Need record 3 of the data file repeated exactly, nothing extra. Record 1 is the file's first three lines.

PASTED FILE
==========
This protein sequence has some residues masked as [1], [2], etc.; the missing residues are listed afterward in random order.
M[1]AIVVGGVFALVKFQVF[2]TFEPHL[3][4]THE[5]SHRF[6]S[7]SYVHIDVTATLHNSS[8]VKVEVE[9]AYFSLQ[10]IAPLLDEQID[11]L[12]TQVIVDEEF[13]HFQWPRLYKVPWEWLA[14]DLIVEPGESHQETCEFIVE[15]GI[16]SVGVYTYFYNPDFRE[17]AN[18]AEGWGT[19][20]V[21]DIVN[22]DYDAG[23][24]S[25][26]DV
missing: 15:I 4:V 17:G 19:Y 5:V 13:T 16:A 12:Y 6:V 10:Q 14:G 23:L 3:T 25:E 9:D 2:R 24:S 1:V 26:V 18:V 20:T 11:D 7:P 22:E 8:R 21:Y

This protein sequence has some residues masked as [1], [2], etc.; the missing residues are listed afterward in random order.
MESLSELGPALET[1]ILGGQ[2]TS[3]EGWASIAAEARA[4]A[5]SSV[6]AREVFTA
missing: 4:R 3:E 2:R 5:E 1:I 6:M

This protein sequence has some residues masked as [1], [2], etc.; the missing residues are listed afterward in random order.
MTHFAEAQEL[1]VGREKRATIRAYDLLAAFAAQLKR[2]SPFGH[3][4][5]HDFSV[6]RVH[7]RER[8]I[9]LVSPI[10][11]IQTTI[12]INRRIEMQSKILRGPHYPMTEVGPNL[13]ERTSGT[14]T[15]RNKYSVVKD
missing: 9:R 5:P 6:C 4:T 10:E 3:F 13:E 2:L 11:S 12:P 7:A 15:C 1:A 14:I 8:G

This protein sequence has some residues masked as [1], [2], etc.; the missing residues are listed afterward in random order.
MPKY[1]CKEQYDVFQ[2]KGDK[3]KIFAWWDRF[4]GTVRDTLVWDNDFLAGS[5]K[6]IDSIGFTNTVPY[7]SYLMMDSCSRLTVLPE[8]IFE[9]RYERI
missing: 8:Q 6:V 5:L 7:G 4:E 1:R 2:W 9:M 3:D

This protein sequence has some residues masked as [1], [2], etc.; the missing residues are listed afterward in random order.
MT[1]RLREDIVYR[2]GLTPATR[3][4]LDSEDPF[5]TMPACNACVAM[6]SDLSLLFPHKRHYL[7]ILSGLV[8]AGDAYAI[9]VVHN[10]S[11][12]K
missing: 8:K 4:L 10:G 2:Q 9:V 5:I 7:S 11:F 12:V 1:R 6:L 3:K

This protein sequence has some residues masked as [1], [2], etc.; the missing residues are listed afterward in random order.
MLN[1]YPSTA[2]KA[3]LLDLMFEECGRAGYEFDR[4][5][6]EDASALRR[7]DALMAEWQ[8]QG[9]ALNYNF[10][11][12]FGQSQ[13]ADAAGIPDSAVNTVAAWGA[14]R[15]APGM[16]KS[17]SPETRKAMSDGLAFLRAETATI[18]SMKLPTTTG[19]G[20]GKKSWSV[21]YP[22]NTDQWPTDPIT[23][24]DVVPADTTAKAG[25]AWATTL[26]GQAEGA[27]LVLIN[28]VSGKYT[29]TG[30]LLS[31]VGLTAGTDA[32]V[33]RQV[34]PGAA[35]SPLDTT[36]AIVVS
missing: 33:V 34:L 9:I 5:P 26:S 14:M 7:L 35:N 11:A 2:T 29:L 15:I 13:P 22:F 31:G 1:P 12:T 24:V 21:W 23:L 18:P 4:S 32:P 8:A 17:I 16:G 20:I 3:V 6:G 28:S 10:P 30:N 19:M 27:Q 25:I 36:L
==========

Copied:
This protein sequence has some residues masked as [1], [2], etc.; the missing residues are listed afterward in random order.
MTHFAEAQEL[1]VGREKRATIRAYDLLAAFAAQLKR[2]SPFGH[3][4][5]HDFSV[6]RVH[7]RER[8]I[9]LVSPI[10][11]IQTTI[12]INRRIEMQSKILRGPHYPMTEVGPNL[13]ERTSGT[14]T[15]RNKYSVVKD
missing: 9:R 5:P 6:C 4:T 10:E 3:F 13:E 2:L 11:S 12:P 7:A 15:C 1:A 14:I 8:G